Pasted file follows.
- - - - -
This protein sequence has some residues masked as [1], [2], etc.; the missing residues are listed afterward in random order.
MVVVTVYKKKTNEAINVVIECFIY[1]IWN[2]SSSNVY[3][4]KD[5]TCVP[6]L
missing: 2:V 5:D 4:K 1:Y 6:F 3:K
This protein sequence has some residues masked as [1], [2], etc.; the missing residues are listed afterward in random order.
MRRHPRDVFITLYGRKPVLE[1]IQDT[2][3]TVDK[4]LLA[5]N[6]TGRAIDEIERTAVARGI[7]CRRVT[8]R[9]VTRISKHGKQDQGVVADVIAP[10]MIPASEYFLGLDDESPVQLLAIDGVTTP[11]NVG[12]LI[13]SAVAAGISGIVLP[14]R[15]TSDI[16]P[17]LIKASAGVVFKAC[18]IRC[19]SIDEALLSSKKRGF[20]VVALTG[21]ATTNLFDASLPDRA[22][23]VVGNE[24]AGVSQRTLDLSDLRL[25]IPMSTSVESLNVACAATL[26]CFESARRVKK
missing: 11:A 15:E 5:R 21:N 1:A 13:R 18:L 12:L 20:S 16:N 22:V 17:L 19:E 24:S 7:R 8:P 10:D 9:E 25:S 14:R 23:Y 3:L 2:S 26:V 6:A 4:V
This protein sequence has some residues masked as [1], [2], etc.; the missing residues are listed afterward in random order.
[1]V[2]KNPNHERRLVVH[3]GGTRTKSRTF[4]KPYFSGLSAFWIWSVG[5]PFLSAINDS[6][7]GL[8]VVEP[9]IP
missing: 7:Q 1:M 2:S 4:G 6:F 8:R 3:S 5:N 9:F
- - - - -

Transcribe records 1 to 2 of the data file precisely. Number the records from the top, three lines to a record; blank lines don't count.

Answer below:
This protein sequence has some residues masked as [1], [2], etc.; the missing residues are listed afterward in random order.
MVVVTVYKKKTNEAINVVIECFIY[1]IWN[2]SSSNVY[3][4]KD[5]TCVP[6]L
missing: 2:V 5:D 4:K 1:Y 6:F 3:K
This protein sequence has some residues masked as [1], [2], etc.; the missing residues are listed afterward in random order.
MRRHPRDVFITLYGRKPVLE[1]IQDT[2][3]TVDK[4]LLA[5]N[6]TGRAIDEIERTAVARGI[7]CRRVT[8]R[9]VTRISKHGKQDQGVVADVIAP[10]MIPASEYFLGLDDESPVQLLAIDGVTTP[11]NVG[12]LI[13]SAVAAGISGIVLP[14]R[15]TSDI[16]P[17]LIKASAGVVFKAC[18]IRC[19]SIDEALLSSKKRGF[20]VVALTG[21]ATTNLFDASLPDRA[22][23]VVGNE[24]AGVSQRTLDLSDLRL[25]IPMSTSVESLNVACAATL[26]CFESARRVKK
missing: 11:A 15:E 5:R 21:N 1:A 13:R 18:L 12:L 20:S 16:N 22:V 17:L 19:E 24:S 7:R 8:P 10:D 9:E 25:S 14:R 23:Y 3:L 2:S 26:V 6:A 4:V